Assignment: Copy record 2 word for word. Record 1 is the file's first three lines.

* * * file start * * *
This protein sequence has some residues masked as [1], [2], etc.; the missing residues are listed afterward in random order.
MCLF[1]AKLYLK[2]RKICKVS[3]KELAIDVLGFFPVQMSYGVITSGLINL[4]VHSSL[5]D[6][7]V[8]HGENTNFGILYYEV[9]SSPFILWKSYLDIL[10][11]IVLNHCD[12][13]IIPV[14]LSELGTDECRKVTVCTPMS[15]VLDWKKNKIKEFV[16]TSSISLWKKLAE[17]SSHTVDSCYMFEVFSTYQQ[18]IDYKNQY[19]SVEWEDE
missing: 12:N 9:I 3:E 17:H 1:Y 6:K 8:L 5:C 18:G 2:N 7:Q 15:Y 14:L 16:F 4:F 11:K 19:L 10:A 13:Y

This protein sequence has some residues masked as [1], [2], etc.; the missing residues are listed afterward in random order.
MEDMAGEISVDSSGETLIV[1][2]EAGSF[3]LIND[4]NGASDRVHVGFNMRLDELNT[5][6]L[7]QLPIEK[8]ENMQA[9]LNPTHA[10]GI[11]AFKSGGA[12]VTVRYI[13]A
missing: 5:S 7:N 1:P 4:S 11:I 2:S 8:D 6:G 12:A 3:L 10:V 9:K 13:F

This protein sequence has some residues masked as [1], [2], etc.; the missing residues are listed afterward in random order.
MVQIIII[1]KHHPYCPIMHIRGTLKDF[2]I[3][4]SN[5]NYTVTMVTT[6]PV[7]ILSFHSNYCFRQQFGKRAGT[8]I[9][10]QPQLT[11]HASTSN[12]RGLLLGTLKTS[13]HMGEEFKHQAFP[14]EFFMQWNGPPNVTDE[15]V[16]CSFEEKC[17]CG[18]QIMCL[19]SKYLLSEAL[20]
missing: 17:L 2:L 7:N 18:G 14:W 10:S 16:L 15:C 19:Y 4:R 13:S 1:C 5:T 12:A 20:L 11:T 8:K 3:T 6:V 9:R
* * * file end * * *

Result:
This protein sequence has some residues masked as [1], [2], etc.; the missing residues are listed afterward in random order.
MEDMAGEISVDSSGETLIV[1][2]EAGSF[3]LIND[4]NGASDRVHVGFNMRLDELNT[5][6]L[7]QLPIEK[8]ENMQA[9]LNPTHA[10]GI[11]AFKSGGA[12]VTVRYI[13]A
missing: 5:S 7:N 1:P 4:S 11:I 2:S 8:D 6:G 12:A 3:L 10:V 9:K 13:F